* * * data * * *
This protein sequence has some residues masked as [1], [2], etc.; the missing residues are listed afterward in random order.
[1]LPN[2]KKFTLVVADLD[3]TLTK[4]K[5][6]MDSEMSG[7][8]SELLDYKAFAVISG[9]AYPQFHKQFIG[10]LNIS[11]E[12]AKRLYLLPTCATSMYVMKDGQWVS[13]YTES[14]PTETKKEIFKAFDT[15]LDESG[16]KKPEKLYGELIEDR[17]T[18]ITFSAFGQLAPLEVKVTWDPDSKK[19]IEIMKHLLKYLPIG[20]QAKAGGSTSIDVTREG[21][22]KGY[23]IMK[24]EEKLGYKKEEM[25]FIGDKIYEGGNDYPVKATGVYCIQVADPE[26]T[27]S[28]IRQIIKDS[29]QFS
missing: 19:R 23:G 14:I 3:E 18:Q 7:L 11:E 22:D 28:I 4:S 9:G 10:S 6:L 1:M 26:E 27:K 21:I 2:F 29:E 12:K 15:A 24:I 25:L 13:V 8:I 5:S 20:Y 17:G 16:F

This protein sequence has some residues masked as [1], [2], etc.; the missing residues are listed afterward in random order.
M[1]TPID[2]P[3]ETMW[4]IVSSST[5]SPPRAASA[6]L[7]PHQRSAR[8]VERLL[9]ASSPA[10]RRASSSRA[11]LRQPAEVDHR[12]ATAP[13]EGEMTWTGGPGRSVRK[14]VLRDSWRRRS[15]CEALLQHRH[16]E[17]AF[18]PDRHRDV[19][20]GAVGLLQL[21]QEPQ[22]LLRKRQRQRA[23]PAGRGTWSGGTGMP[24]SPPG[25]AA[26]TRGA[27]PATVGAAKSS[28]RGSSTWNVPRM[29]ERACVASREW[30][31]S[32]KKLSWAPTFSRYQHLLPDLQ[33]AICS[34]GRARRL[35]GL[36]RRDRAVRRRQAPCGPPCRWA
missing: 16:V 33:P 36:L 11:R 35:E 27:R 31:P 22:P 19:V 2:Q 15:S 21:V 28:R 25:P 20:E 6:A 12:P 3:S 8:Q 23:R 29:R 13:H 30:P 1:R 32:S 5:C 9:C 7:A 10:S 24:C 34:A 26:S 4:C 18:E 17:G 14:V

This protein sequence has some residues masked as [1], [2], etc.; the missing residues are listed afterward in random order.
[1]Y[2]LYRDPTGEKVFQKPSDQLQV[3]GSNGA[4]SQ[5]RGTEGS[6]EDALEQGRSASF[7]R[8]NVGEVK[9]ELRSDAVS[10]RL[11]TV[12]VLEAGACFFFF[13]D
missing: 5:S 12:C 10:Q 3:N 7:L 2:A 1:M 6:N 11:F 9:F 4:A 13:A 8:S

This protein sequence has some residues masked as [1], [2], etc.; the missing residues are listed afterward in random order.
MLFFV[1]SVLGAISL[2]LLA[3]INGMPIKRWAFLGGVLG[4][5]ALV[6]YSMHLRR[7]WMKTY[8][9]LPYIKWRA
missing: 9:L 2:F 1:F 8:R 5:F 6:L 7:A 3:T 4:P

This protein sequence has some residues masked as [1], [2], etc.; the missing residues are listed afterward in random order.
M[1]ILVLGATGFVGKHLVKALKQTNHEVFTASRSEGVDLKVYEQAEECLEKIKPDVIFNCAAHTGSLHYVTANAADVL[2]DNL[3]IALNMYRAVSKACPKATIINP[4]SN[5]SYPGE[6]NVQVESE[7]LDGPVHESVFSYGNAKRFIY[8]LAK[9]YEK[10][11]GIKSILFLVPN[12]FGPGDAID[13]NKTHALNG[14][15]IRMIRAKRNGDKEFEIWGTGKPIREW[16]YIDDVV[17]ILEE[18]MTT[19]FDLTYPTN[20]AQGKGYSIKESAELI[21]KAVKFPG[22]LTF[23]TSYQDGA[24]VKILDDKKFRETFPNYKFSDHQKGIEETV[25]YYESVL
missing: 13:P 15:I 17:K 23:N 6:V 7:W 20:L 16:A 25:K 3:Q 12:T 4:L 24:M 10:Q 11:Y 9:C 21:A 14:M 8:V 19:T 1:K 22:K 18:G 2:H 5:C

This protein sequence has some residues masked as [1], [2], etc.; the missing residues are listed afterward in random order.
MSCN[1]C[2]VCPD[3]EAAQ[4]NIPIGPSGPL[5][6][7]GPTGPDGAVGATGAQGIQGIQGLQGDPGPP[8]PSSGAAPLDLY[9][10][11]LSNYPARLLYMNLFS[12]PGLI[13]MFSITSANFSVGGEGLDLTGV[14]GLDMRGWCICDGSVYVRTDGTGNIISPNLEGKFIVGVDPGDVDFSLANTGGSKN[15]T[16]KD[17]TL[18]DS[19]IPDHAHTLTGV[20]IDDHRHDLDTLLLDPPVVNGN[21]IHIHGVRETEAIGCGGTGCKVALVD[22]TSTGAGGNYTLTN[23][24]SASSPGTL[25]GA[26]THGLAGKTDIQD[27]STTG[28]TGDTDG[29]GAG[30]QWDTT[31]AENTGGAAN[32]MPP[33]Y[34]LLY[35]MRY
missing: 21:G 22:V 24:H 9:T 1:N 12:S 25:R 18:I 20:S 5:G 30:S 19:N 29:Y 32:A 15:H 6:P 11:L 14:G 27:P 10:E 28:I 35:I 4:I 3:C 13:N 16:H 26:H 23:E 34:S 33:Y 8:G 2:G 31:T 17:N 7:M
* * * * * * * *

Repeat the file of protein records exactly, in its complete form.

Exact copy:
This protein sequence has some residues masked as [1], [2], etc.; the missing residues are listed afterward in random order.
[1]LPN[2]KKFTLVVADLD[3]TLTK[4]K[5][6]MDSEMSG[7][8]SELLDYKAFAVISG[9]AYPQFHKQFIG[10]LNIS[11]E[12]AKRLYLLPTCATSMYVMKDGQWVS[13]YTES[14]PTETKKEIFKAFDT[15]LDESG[16]KKPEKLYGELIEDR[17]T[18]ITFSAFGQLAPLEVKVTWDPDSKK[19]IEIMKHLLKYLPIG[20]QAKAGGSTSIDVTREG[21][22]KGY[23]IMK[24]EEKLGYKKEEM[25]FIGDKIYEGGNDYPVKATGVYCIQVADPE[26]T[27]S[28]IRQIIKDS[29]QFS
missing: 19:R 23:G 14:I 3:E 18:Q 7:L 11:E 22:D 28:I 4:S 9:G 10:S 6:L 1:M 26:E 27:K 21:I 2:F 29:E 12:K 15:A 24:I 25:L 13:V 8:I 5:S 20:Y 17:G 16:F

This protein sequence has some residues masked as [1], [2], etc.; the missing residues are listed afterward in random order.
M[1]TPID[2]P[3]ETMW[4]IVSSST[5]SPPRAASA[6]L[7]PHQRSAR[8]VERLL[9]ASSPA[10]RRASSSRA[11]LRQPAEVDHR[12]ATAP[13]EGEMTWTGGPGRSVRK[14]VLRDSWRRRS[15]CEALLQHRH[16]E[17]AF[18]PDRHRDV[19][20]GAVGLLQL[21]QEPQ[22]LLRKRQRQRA[23]PAGRGTWSGGTGMP[24]SPPG[25]AA[26]TRGA[27]PATVGAAKSS[28]RGSSTWNVPRM[29]ERACVASREW[30][31]S[32]KKLSWAPTFSRYQHLLPDLQ[33]AICS[34]GRARRL[35]GL[36]RRDRAVRRRQAPCGPPCRWA
missing: 16:V 33:P 36:L 11:R 35:E 27:R 31:P 22:P 19:V 2:Q 15:S 21:V 28:R 25:P 20:E 6:A 12:P 3:S 8:Q 23:R 29:R 13:H 30:P 1:R 32:S 5:C 9:C 7:A 10:S 24:C 34:A 26:S 4:C 18:E 17:G 14:V

This protein sequence has some residues masked as [1], [2], etc.; the missing residues are listed afterward in random order.
[1]Y[2]LYRDPTGEKVFQKPSDQLQV[3]GSNGA[4]SQ[5]RGTEGS[6]EDALEQGRSASF[7]R[8]NVGEVK[9]ELRSDAVS[10]RL[11]TV[12]VLEAGACFFFF[13]D
missing: 5:S 12:C 10:Q 3:N 7:L 2:A 1:M 6:N 11:F 9:F 4:A 13:A 8:S

This protein sequence has some residues masked as [1], [2], etc.; the missing residues are listed afterward in random order.
MLFFV[1]SVLGAISL[2]LLA[3]INGMPIKRWAFLGGVLG[4][5]ALV[6]YSMHLRR[7]WMKTY[8][9]LPYIKWRA
missing: 9:L 2:F 1:F 8:R 5:F 6:L 7:A 3:T 4:P

This protein sequence has some residues masked as [1], [2], etc.; the missing residues are listed afterward in random order.
M[1]ILVLGATGFVGKHLVKALKQTNHEVFTASRSEGVDLKVYEQAEECLEKIKPDVIFNCAAHTGSLHYVTANAADVL[2]DNL[3]IALNMYRAVSKACPKATIINP[4]SN[5]SYPGE[6]NVQVESE[7]LDGPVHESVFSYGNAKRFIY[8]LAK[9]YEK[10][11]GIKSILFLVPN[12]FGPGDAID[13]NKTHALNG[14][15]IRMIRAKRNGDKEFEIWGTGKPIREW[16]YIDDVV[17]ILEE[18]MTT[19]FDLTYPTN[20]AQGKGYSIKESAELI[21]KAVKFPG[22]LTF[23]TSYQDGA[24]VKILDDKKFRETFPNYKFSDHQKGIEETV[25]YYESVL
missing: 13:P 15:I 17:K 23:N 6:V 7:W 20:L 16:A 25:K 3:Q 12:T 4:L 24:M 10:Q 11:Y 9:C 21:A 14:M 8:V 19:T 1:K 22:K 18:G 2:H 5:C

This protein sequence has some residues masked as [1], [2], etc.; the missing residues are listed afterward in random order.
MSCN[1]C[2]VCPD[3]EAAQ[4]NIPIGPSGPL[5][6][7]GPTGPDGAVGATGAQGIQGIQGLQGDPGPP[8]PSSGAAPLDLY[9][10][11]LSNYPARLLYMNLFS[12]PGLI[13]MFSITSANFSVGGEGLDLTGV[14]GLDMRGWCICDGSVYVRTDGTGNIISPNLEGKFIVGVDPGDVDFSLANTGGSKN[15]T[16]KD[17]TL[18]DS[19]IPDHAHTLTGV[20]IDDHRHDLDTLLLDPPVVNGN[21]IHIHGVRETEAIGCGGTGCKVALVD[22]TSTGAGGNYTLTN[23][24]SASSPGTL[25]GA[26]THGLAGKTDIQD[27]STTG[28]TGDTDG[29]GAG[30]QWDTT[31]AENTGGAAN[32]MPP[33]Y[34]LLY[35]MRY
missing: 21:G 22:V 24:H 9:T 1:N 12:S 25:R 18:I 20:S 5:G 30:S 19:N 29:Y 32:A 15:H 6:P 11:L 14:G 27:P 10:E 28:I 35:I 4:I 3:C 13:N 16:H 26:H 23:E 34:S 33:Y 8:G 2:G 31:T 17:N 7:M